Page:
Celebrating its 20th birthday this year, the Angel of the North has become an object of conversation, divergent opinion and comment. Perhaps this is why it has been used by marketers and campaigners to promote their product or cause for many years. In the following blog, we examine whether use of the Angel for marketing is disastrous or divine?
The town of Gateshead lies just across the River Tyne from its more famous neighbour Newcastle. However, Gateshead boasts one of the country's most recognisable structures - the Angel of the North, a 66 ft tall piece of contemporary artwork. It was designed by world-famous sculptor Antony Gormley and installed in 1998. Ever since, the Angel has become a popular target for marketers seeking to do something on an epic scale to promote their products and services. Even before its creation, there was a significant amount of negative feeling towards the sculpture, even stirring up a movement to stop its build. It took a while for the local population to take it to their hearts, but now it is an object of great pride for the people of the northeast.
When you consider the strong feelings held by the local population, and the indeed the close-knit art world, towards the Angel, it's a brave marketer who says 'let's project our message onto the Angel of the North' for their latest promotional stunt. But it has happened on quite a few occasions over the Angel of the North's 20 year lifetime.
The first of this type of campaign to use the monument was a tribute by Newcastle United fans to honour of their goal scoring hero Alan Shearer. This initial stunt did not end particularly well, with Northumbria Police appearing after only twenty minutes and demanding the giant number nine shirt be removed.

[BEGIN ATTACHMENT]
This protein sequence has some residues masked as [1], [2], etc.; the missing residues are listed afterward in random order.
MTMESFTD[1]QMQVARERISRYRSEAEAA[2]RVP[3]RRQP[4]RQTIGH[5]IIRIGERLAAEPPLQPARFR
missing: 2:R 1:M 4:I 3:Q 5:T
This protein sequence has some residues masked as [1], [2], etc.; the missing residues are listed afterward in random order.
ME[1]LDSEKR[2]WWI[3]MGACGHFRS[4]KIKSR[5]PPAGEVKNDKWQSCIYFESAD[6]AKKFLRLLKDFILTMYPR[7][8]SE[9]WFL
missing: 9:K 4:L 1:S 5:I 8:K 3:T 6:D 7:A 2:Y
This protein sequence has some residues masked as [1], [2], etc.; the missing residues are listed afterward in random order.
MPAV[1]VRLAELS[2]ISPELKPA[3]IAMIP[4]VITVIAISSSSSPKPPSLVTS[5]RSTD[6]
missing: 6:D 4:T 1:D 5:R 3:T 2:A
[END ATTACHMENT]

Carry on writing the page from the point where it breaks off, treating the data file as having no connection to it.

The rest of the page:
The statue earned notability again when national supermarket chain Morrisons displayed a large baguette on the wings of the object. This action was criticised widely across many media outlets with scathing comments by the artist Antony Gormley. Many also took to Twitter to slam Morrisons' stunt, describing it as ‘tacky’ and ‘disgraceful’.
More recently, the Angel even played his part in promoting the vote for the exit of Britain from the European Union when it featured a 'Vote Leave' slogan, projected across its wingspan.
In January this year, the latest promotional stunt to use the Angel was a celebration of Australia Day, by international shipping company John Mason International. Their stunt turned the Angel of the North into an Aussie for the day by placing a 15 ft cork hat onto its head and projecting ‘Happy Australia Day’ across its wingspan.
The cheeky brand once again gained national publicity for the Angel of the North, featuring in publications such as The Times newspaper and Daily Mail Online. However, on this occasion history also played its part in the stunt being even more controversial, as the Australia Day theme added extra spice.
On the 26th January 2018, thousands of activists flooded the streets to protest against Australia Day, labelling it 'Invasion Day', and claiming that it was in poor taste to celebrate a brutal invasion.
Over its twenty-year history, the Angel of the North has evolved from being a controversial landmark to an object of great pride. Many would prefer to keep it pure and are angry about its use over the years by marketing companies, protesters and activists for their own gain. But it could be seen as a mark of its enduring popularity that it has stayed at the forefront of the public’s imagination and remains the go-to monument for this type of stunt.
It could be argued that such promotional activities keep the Angel in the public eye to a greater extent than other comparable structures outside of the nation’s capital. People will continue to have opinions about how the Angel is used, but it is certain that in another 20 years it will still be a matter for debate.
All we know is that we loved making the Angel an Australian for the day and were delighted that The Times and the Daily Mail and other nationals wanted to use our client's story.
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